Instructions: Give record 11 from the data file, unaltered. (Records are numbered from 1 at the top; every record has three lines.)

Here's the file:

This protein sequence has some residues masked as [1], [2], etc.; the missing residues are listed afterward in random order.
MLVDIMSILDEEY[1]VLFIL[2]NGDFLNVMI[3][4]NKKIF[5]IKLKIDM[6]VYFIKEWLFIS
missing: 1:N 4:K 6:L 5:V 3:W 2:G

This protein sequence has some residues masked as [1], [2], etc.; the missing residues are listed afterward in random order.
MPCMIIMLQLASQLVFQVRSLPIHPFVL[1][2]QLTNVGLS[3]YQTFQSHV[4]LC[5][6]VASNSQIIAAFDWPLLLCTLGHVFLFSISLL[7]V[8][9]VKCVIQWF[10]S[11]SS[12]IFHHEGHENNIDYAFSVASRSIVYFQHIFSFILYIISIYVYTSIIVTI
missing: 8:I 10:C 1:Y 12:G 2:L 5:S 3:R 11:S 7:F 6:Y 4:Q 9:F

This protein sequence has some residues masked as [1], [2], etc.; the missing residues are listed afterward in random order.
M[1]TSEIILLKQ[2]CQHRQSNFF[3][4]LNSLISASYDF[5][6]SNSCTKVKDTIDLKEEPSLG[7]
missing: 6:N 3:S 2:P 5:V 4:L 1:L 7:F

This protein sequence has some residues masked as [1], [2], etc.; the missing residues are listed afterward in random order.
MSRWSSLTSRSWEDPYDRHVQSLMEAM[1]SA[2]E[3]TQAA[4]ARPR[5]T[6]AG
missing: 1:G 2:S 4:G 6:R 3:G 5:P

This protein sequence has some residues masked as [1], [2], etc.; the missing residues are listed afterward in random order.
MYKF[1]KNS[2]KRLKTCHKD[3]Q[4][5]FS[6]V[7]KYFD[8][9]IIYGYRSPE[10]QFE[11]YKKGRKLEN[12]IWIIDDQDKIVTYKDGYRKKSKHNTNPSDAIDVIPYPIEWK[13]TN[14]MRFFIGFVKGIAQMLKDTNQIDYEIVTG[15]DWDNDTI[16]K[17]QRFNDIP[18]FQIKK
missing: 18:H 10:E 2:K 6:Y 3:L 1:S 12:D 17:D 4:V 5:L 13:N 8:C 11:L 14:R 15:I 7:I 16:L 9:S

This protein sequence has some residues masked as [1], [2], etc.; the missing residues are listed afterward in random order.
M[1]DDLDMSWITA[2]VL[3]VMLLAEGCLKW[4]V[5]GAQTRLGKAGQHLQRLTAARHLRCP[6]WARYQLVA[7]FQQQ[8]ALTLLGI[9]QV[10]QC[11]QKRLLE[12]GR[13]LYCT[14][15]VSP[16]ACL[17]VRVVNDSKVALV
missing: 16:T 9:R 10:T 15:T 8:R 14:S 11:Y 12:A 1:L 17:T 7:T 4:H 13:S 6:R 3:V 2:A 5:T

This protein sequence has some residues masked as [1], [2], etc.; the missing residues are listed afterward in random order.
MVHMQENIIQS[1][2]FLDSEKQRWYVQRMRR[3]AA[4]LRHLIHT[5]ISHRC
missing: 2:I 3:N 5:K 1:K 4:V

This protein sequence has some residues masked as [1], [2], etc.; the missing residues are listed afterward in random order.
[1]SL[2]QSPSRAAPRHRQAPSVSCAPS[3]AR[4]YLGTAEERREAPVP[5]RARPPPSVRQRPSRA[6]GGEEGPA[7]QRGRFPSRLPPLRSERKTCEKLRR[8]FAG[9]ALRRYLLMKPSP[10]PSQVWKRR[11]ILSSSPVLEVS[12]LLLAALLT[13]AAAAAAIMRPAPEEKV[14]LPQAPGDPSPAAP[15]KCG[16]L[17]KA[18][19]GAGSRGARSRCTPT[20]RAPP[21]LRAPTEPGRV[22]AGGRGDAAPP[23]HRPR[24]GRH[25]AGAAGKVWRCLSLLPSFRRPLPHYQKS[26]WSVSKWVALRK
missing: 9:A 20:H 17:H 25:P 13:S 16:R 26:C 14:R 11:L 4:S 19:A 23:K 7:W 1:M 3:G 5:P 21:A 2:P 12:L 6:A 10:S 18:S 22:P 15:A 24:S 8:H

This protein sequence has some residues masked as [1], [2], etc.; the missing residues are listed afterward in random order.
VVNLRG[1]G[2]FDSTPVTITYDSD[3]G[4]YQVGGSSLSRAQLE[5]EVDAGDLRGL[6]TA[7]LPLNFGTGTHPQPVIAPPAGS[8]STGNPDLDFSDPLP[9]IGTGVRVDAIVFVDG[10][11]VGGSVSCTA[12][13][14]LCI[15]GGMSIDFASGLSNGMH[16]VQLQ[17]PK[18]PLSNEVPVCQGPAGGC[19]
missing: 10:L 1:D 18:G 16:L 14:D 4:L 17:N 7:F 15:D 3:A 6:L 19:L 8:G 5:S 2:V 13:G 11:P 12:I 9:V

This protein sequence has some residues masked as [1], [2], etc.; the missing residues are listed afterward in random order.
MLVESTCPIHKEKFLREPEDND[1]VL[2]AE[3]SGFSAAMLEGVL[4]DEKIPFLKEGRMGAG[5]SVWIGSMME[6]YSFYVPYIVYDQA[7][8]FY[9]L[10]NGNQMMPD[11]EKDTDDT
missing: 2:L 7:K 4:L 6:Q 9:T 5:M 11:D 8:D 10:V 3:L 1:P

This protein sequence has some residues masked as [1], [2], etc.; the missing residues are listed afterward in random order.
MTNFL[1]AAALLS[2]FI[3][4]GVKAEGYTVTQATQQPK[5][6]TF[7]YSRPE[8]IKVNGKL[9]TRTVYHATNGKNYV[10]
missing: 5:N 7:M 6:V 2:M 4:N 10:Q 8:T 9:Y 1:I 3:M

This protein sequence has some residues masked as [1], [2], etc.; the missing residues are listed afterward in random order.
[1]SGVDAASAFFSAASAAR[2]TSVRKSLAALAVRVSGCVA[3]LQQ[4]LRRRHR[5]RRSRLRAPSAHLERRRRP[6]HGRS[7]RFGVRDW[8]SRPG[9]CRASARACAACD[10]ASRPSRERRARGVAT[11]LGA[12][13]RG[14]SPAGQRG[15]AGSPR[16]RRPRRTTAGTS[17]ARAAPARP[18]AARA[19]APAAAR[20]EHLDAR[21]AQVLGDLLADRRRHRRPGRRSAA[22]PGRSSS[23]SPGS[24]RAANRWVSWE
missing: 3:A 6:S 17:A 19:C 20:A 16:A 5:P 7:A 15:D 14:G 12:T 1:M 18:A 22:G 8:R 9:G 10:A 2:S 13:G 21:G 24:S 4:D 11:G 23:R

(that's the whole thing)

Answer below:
This protein sequence has some residues masked as [1], [2], etc.; the missing residues are listed afterward in random order.
MTNFL[1]AAALLS[2]FI[3][4]GVKAEGYTVTQATQQPK[5][6]TF[7]YSRPE[8]IKVNGKL[9]TRTVYHATNGKNYV[10]
missing: 5:N 7:M 6:V 2:M 4:N 10:Q 8:T 9:Y 1:I 3:M